A coronavirus crimewave: How illegal loggers are profiteering
Illegal loggers are accelerating deforestation, further increasing the risk from zoonotic diseases like COVID-19.
It is a story as old as the hills of the Mau Forest in Kenya where it all begins, a process of nature that supports a network of ecosystems. The rain falls – and down it gently percolates into the waterways and aquifers which form the Mara River Basin, home to the Masai Mara Game Reserve and the northern edge of the Serengeti National Park.
The Mau Forest is a natural water tower, living, breathing, growing, and pulsating with life, as it sustains millions of animals and people living on the plains below.
But in some places, deforestation has stripped those old hills bare. Suddenly when the rain falls there is nothing to stop it cascading down with devastating consequences.
The rainy season in Kenya this year is wreaking more havoc than ever. Flash floods and landslides have killed nearly 200 people, displacing thousands, their livestock dead and crops destroyed.
And as climate change brings more intense rainfall, this is being repeated across the world. Yet still, the virgin forest is being ripped out.
Now illegal logging is being enabled and exacerbated by the coronavirus pandemic. I have spoken to several NGOs who are urgently flagging this.
A pandemic crimewave
The door of criminal opportunity is ajar because social distancing restrictions mean fewer patrols are policing the forests of the world preventing logging crime.
WWF tells me the lockdown has diverted attention from law enforcement and there is evidence of the growth in illegal activities from the Greater Mekong to Madagascar.
In Brazil, the government under Jair Bolsonaro has eased inspections and monitoring of forests. Deforestation in the Amazon in the first three months of 2020 was already up by 51 percent.
Indeed, just-released data from the Brazilian space institute INPE shows that despite the coronavirus crisis, cattle, animal feed and logging interests have accelerated deforestation in the Brazilian Amazon to the highest level in more than a decade.
Eric Karipuna, leader of the Karipuna people in Brazil, told Greenpeace researchers that more loggers had been clearing forest on their land since the beginning of the pandemic quarantine.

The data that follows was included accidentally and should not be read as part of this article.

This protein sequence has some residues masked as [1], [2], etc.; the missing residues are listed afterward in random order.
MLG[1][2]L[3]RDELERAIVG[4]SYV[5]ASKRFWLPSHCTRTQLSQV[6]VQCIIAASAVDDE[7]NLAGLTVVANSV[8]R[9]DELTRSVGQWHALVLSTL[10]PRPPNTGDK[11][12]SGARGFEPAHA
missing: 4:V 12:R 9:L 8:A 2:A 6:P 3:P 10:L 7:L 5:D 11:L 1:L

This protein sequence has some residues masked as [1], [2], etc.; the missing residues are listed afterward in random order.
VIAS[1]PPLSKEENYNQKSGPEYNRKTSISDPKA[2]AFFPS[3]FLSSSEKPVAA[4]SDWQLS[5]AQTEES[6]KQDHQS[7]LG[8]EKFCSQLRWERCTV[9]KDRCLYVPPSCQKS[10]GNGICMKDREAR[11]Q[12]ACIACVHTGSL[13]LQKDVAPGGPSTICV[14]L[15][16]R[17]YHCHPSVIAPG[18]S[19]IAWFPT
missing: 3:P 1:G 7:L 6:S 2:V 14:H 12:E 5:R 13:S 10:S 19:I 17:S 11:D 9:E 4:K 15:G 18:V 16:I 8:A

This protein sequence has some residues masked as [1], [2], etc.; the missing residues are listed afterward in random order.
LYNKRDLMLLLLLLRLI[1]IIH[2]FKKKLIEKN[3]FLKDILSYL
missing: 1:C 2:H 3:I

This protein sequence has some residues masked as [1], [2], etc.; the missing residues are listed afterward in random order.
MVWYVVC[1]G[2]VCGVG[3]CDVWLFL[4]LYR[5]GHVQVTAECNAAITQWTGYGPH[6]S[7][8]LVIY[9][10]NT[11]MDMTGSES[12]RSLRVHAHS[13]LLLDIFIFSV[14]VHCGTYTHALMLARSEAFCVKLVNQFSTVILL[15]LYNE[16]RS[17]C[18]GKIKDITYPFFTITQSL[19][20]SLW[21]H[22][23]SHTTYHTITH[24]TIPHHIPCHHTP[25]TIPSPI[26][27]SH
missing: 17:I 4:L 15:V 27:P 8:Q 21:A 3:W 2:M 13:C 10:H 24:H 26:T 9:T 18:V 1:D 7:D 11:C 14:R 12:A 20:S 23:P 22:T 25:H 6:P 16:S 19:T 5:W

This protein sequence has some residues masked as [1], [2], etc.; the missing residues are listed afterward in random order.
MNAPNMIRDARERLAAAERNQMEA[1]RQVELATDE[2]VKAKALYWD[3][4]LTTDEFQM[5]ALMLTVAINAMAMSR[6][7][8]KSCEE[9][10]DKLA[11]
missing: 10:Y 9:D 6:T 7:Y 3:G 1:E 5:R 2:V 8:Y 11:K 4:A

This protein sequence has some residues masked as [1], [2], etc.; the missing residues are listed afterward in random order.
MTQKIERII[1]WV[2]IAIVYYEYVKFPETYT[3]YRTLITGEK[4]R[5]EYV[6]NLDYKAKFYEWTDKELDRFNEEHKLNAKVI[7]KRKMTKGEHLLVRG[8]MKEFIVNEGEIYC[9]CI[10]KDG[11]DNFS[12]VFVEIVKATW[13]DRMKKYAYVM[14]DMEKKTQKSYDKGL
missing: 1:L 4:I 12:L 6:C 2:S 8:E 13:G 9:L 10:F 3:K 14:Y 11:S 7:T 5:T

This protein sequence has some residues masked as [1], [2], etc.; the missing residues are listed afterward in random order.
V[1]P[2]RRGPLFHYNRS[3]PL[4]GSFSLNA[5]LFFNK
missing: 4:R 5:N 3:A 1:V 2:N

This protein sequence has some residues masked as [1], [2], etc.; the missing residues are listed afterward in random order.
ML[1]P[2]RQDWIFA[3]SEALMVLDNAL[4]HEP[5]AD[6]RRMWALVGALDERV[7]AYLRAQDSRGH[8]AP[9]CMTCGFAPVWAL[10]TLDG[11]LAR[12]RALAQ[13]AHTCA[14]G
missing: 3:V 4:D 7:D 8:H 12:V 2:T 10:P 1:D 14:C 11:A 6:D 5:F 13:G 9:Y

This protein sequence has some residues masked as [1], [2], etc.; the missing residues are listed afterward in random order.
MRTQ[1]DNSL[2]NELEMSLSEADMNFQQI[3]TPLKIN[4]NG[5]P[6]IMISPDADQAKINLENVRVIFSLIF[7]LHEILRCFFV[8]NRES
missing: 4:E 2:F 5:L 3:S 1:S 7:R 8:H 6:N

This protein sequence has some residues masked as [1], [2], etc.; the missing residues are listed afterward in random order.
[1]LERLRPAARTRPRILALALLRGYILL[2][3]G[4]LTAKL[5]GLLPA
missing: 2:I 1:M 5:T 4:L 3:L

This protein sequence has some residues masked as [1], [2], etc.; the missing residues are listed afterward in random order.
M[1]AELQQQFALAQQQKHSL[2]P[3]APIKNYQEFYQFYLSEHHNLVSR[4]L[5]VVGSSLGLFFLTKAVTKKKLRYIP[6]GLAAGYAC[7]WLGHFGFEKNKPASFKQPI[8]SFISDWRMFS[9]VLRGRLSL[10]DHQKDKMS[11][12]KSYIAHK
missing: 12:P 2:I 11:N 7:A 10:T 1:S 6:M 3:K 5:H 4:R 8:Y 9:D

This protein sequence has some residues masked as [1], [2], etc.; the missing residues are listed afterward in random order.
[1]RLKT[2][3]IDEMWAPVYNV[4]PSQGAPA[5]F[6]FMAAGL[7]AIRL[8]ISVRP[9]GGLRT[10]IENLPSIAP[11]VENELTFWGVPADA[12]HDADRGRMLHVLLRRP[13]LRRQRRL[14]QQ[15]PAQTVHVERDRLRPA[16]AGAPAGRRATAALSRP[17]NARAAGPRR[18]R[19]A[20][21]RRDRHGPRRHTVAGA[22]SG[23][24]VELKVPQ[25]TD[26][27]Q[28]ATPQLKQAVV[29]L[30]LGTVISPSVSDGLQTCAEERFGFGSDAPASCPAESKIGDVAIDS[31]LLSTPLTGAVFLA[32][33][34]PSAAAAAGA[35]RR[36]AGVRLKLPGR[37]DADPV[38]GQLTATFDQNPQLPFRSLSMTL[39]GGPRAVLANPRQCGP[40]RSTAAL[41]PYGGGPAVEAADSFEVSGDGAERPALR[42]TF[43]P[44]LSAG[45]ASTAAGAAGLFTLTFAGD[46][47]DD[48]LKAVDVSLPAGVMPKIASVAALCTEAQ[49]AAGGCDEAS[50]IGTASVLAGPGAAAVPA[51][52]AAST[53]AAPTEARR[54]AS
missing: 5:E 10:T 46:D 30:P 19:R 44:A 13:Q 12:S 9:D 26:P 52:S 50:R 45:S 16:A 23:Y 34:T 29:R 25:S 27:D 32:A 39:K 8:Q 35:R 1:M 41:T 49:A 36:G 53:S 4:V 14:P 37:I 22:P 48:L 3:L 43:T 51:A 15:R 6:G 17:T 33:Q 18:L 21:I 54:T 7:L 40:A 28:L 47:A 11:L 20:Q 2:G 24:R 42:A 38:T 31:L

In the Colombian Amazon, a record number of fires were recorded in March and the government has cited increased land grabbing as the main cause, again resulting from weaker enforcement due to the focus on COVID-19. WWF said several of these fires were in the Chiribiquete National Natural Park, the world’s largest tropical rainforest national park which was recognised as a World Heritage Site in 2018.
In Madagascar, there are reports of an increase in the harvesting of mangroves for charcoal production. Across the world, people are being forced to look for alternative ways to meet their most basic needs for food and fuel, as restrictions leave traditional farming and fishing communities with no other choice than to exploit forests, mangroves and reefs.
And deforestation is the very thing that threatens us with more zoonotic (animal-to-human) diseases like Covid-19, as habitats decrease and wildlife comes into ever closer contact with us.
“Zoonosis happens also at warp speed when we destroy forest homes of wild animals, sending them streaming like refugees into human strongholds,” said Etelle Higgonet of environment campaigner Mighty Earth.
“If we don’t stop deforestation, the health goal of ending wildlife trafficking cannot be achieved. It’d be like running only half the marathon and then sitting down.”
Mighty Earth has documented how many of the world’s worst polluting companies have used the crisis as an excuse to extract tens of billions of dollars in new government subsidies.
And that, it says, includes the meat industry, one of the biggest beneficiaries of subsidies in recent years, even as it pollutes America’s waterways and continues to drive large-scale deforestation for cattle and animal feed in South America.
Indirectly it seems, COVID-19 is just as able to target our forests, the so-called lungs of the world, as the hundreds of thousands of people who have fallen victim to this awful respiratory illness.
The good news is, somewhere up in the hills of the Mau Forest, you will find the natural order of things, where a thriving forest sustains a multitude of life. For now.
Your environment roundup
1. COVID-19: Investment firms controlling trillions of dollars in assets globally have joined the International Monetary Fund in calling on the world’s top economies to commit to green recovery plans.
2. Russia on fire: On the heels of its hottest winter ever, Earther details the five million or so acres in Siberia that are currently ablaze, made worse by difficulties associated with the COVID-19 lockdown.
3. Bike tracks and walkways: How cities like Milan, Paris and Bogota are shaping their green recovery from coronavirus.
4. To travel or stay at home?: A thought-provoking piece on not getting back on the plane.
5. Brown bears: One has been spotted in north-west Spain for the first time since the 19th century.
6. Our report: From the Mau Forest in December 2019.
The final word
I just wish the world was twice as big and half of it was still unexplored.